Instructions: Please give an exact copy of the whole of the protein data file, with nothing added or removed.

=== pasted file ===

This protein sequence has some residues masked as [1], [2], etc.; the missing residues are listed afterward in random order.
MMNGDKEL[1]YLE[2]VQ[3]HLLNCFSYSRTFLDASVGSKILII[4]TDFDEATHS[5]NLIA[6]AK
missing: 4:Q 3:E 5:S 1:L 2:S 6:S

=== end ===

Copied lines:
This protein sequence has some residues masked as [1], [2], etc.; the missing residues are listed afterward in random order.
MMNGDKEL[1]YLE[2]VQ[3]HLLNCFSYSRTFLDASVGSKILII[4]TDFDEATHS[5]NLIA[6]AK
missing: 4:Q 3:E 5:S 1:L 2:S 6:S